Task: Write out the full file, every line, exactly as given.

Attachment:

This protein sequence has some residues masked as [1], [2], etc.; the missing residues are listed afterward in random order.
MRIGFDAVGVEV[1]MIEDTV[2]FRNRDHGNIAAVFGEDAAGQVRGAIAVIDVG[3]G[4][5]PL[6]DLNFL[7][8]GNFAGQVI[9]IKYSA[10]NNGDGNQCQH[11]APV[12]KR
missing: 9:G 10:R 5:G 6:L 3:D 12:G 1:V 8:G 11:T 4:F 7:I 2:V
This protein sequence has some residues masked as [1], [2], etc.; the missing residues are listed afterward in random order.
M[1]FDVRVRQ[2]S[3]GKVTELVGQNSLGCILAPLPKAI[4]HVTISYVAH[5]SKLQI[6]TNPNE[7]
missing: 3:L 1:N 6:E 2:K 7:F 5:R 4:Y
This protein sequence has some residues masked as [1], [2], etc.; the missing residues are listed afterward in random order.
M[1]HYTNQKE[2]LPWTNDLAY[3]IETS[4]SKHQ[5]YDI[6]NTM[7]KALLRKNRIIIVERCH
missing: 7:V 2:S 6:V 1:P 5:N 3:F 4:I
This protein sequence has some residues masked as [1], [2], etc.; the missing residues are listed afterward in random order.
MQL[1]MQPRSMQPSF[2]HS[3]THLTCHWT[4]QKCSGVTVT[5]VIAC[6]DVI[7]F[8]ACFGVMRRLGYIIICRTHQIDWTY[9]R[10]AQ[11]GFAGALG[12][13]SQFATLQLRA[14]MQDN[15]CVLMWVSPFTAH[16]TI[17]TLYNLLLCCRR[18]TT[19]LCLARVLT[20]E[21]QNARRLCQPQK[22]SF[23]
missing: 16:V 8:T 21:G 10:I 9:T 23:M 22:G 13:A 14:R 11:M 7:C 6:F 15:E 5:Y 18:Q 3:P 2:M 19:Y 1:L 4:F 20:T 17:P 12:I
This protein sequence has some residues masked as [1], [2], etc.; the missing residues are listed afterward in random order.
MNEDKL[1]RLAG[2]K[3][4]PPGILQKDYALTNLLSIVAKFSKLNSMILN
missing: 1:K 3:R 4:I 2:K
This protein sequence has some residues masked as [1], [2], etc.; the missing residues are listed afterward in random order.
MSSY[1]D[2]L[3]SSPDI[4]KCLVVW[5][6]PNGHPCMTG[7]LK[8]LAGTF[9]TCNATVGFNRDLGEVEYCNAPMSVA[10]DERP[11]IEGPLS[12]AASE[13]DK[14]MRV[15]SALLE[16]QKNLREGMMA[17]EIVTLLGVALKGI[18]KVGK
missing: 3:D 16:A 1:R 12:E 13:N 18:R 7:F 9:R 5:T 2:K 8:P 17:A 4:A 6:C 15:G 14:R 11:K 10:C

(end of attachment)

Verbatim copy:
This protein sequence has some residues masked as [1], [2], etc.; the missing residues are listed afterward in random order.
MRIGFDAVGVEV[1]MIEDTV[2]FRNRDHGNIAAVFGEDAAGQVRGAIAVIDVG[3]G[4][5]PL[6]DLNFL[7][8]GNFAGQVI[9]IKYSA[10]NNGDGNQCQH[11]APV[12]KR
missing: 9:G 10:R 5:G 6:L 3:D 12:G 1:V 8:G 11:T 4:F 7:I 2:V
This protein sequence has some residues masked as [1], [2], etc.; the missing residues are listed afterward in random order.
M[1]FDVRVRQ[2]S[3]GKVTELVGQNSLGCILAPLPKAI[4]HVTISYVAH[5]SKLQI[6]TNPNE[7]
missing: 3:L 1:N 6:E 2:K 7:F 5:R 4:Y
This protein sequence has some residues masked as [1], [2], etc.; the missing residues are listed afterward in random order.
M[1]HYTNQKE[2]LPWTNDLAY[3]IETS[4]SKHQ[5]YDI[6]NTM[7]KALLRKNRIIIVERCH
missing: 7:V 2:S 6:V 1:P 5:N 3:F 4:I
This protein sequence has some residues masked as [1], [2], etc.; the missing residues are listed afterward in random order.
MQL[1]MQPRSMQPSF[2]HS[3]THLTCHWT[4]QKCSGVTVT[5]VIAC[6]DVI[7]F[8]ACFGVMRRLGYIIICRTHQIDWTY[9]R[10]AQ[11]GFAGALG[12][13]SQFATLQLRA[14]MQDN[15]CVLMWVSPFTAH[16]TI[17]TLYNLLLCCRR[18]TT[19]LCLARVLT[20]E[21]QNARRLCQPQK[22]SF[23]
missing: 16:V 8:T 21:G 10:I 9:T 23:M 22:G 13:A 14:R 11:M 7:C 6:F 15:E 5:Y 18:Q 3:P 2:M 19:Y 1:L 4:F 20:T 17:P 12:I
This protein sequence has some residues masked as [1], [2], etc.; the missing residues are listed afterward in random order.
MNEDKL[1]RLAG[2]K[3][4]PPGILQKDYALTNLLSIVAKFSKLNSMILN
missing: 1:K 3:R 4:I 2:K
This protein sequence has some residues masked as [1], [2], etc.; the missing residues are listed afterward in random order.
MSSY[1]D[2]L[3]SSPDI[4]KCLVVW[5][6]PNGHPCMTG[7]LK[8]LAGTF[9]TCNATVGFNRDLGEVEYCNAPMSVA[10]DERP[11]IEGPLS[12]AASE[13]DK[14]MRV[15]SALLE[16]QKNLREGMMA[17]EIVTLLGVALKGI[18]KVGK
missing: 3:D 16:A 1:R 12:E 13:N 18:R 7:F 9:R 5:T 2:K 8:P 17:A 4:A 6:C 15:G 14:R 11:K 10:C